Thursday, May 31, 2012

Apple Acquires Redmatica

Well, this is interesting news.  Apple has apparently acquired Italian software developers Redmatica, makers of the excellent Auto-Sampler, Keymap Pro, and Pro Manager for Logic's EXS-24.  Although it's hard to know for sure what this will mean, it does seem to suggest a rather big makeover of EXS-24 in the next version of Logic.

[via Techcrunch]

Ohm Force Releases Free Beta of OhmStudio DAW

Ohm Force has been working on its DAW OhmStudio for quite some time, and now they've made a free beta version available for both Mac and PC.  OhmStudio is designed with real-time online collaboration in mind.

"Ohm Studio is the first real-time collaborative digital audio workstation. Start a project, invite musicians and make music together. It's as simple as that.

Download the application and join a worldwide online cohmunity of musicians and producers."

New England Digital Synclavier 3200/VPK on eBay

Info at the listing...

Jomox XBASE 999 on eBay

Info at the listing...

Korg Poly-800 with 6 Mods on eBay

This is the most mods I've seen on one of these before:

• VCF Cutoff Frequency. absolutely essential.
• VCF Resonance (with an internal trimmer ) I've set it so the filter will just barely oscillate at max.
• VCF Freq Modulation  (DCO1 digital controlled oscillator) Smooth modulation here.
• VCF Super Mod  ( DCO2 digital controlled oscillator) This modulation is much harsher, much more striking than the first.
• Noise gain - this is really nice to be able to turn it up and down for some wind and thunder effects.
• 18/24db filter output selection switch. I've found that the 18db output on the filter is a much better sound with more character, depth, clarity.

Info at the listing...

Roland S-10 Sampler on eBay

Info at the listing...

Wednesday, May 30, 2012

Free Korg Monotron Duo Samples from Rhythm Lab

Rhythm Lab has posted a free sample set consisting of sounds sourced from the Korg Monotron Duo.  64 samples in total consisting of basses, FX, waveforms, synths, and more.


The Tyranny of Choice

I remember reading an old interview with Phil Oakey on the making of the Human League's "Dare" album.    He was discussing the band using the New England Digital Synclavier and how it ended up being a hinderance because they'd waste an entire afternoon just auditioning different bass sounds instead of moving forward with the song.  This hit home with me, because I'd been guilty of doing the same thing.  Nowadays, with synths that ship regularly with thousands of presets, and hundreds of cheap or free softsynths and effects available at the click of the mouse, many of us have way more than we need.  And, perversely, it's making us less productive.  So today, I thought I'd offer some advice to help break out of this pattern.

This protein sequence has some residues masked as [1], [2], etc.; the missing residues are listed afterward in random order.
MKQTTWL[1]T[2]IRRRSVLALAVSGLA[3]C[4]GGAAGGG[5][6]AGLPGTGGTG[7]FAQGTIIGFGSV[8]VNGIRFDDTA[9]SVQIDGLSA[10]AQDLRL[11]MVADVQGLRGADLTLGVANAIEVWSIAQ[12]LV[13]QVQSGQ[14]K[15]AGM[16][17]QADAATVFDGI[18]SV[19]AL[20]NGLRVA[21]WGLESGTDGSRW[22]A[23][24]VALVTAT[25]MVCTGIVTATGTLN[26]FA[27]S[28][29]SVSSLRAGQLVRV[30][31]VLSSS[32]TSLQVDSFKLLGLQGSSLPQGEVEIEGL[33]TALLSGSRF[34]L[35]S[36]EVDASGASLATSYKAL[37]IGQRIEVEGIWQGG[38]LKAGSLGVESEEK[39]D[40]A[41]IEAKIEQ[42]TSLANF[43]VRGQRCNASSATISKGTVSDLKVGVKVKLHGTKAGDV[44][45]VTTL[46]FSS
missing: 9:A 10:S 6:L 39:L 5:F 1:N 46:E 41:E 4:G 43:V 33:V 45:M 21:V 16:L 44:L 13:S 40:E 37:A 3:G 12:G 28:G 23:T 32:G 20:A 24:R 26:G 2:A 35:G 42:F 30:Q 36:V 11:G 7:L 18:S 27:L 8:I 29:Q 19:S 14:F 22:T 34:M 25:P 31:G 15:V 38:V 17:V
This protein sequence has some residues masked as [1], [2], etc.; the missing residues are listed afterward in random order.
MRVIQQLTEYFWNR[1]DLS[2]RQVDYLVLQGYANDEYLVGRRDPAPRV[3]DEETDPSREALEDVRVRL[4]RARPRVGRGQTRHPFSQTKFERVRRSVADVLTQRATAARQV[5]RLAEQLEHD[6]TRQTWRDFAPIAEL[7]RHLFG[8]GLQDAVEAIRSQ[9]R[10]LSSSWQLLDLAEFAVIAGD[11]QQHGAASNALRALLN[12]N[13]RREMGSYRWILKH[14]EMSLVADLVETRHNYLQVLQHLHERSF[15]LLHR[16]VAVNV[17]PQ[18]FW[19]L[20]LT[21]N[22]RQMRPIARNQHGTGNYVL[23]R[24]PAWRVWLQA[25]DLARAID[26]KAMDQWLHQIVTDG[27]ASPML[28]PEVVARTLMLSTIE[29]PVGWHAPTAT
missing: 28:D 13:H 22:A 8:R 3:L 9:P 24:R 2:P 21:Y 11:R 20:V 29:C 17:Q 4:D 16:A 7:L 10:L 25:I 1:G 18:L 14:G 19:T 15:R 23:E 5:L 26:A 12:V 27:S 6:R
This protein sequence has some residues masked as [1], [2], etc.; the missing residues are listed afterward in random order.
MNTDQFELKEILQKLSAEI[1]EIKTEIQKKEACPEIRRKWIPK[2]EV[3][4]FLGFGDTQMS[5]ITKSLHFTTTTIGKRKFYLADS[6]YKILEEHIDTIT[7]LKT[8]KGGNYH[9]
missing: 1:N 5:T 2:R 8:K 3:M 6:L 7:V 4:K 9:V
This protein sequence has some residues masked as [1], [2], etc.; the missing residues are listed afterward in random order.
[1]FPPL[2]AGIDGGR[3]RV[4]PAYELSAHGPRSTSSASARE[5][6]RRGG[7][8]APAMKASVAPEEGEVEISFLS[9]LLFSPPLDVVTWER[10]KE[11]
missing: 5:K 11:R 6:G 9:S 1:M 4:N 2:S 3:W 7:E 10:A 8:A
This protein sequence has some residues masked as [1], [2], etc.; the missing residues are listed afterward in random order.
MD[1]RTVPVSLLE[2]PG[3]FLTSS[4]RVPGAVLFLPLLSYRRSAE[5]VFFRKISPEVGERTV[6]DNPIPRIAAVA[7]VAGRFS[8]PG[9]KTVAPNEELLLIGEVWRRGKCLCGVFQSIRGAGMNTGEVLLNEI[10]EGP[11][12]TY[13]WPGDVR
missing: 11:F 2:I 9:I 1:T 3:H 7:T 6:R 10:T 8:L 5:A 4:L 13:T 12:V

• Have a Spring Cleaning of Your Studio/Workspace
I try to keep my studio fairly organized, but you know how it is. Receipts and invoices pile up, cords get re-routed and mixed up, and all manner of extraneous crap can invade your workspace.  It can make it unpleasant to work in, and, some believe, that disorganization may spill over into your work.  So while this doesn't have anything to do with having too many choices, I recommend it as a good first step in being more productive.  Your mileage may vary, but I always find myself more eager to work and more productive when my studio is clean and organized.

• Schedule a Spring Cleaning of Your Computer
Once a year, I sit down and have a "spring cleaning" of my plug-ins folder.  If there's an instrument or an effect that I haven't used in the past six months, it gets backed up and pulled out of my folder.  This can be hard to do at first.  It's easy to fall into the trap of "but I might need it later", but I think you'll find 9 times out of 10 you really don't.  And if you do end up needing it?  Just pull out that back-up and install it.  The benefits here are that it'll take you less time for you to find the effect or instrument you're looking for and you'll waste less time randomly trying different effects or sounds just for the sake of doing so.

• Trust Your Instincts
This is something it took me a long time to learn and an even longer time to truly implement.  When you've got so many choices in front of you, it's all too easy to waste a lot of time worrying about whether you chose the "perfect" string/bass/kick/kazoo sound.  What if there's an even better sound you could be using?! Don't get me wrong.  It's good to experiment with different sounds and effects and you can have many a happy accident this way.  But there is a point of diminishing returns where you're just spinning your wheels without any real benefit.  The same can happen with the songwriting process.  Who among us hasn't spent hours trying to find the perfect riff to accompany a bassline, only to return to what you originally had?  So try, at least initially, to be fairly quick and efficient in your decision-making process.  Don't over-analyze and beat yourself up worrying about if there's an "even better" sound you could be using.  Push forward and once you have something approaching a finished song, you can always make tweaks, if necessary.  You will probably find, however, that the song sounds pretty bitchin'.  I think the #1 thing that leads to that folder of unfinished 4-bar riffs that everyone has, is over-analysis and losing the initial spark of inspiration in a sea of self-doubt and endless auditioning.  Need evidence of this?  Guns n' Roses last album. 'Nuff said. Try the quick approach and see if it doesn't make you more productive.

• But Don't Totally Trust Your Instincts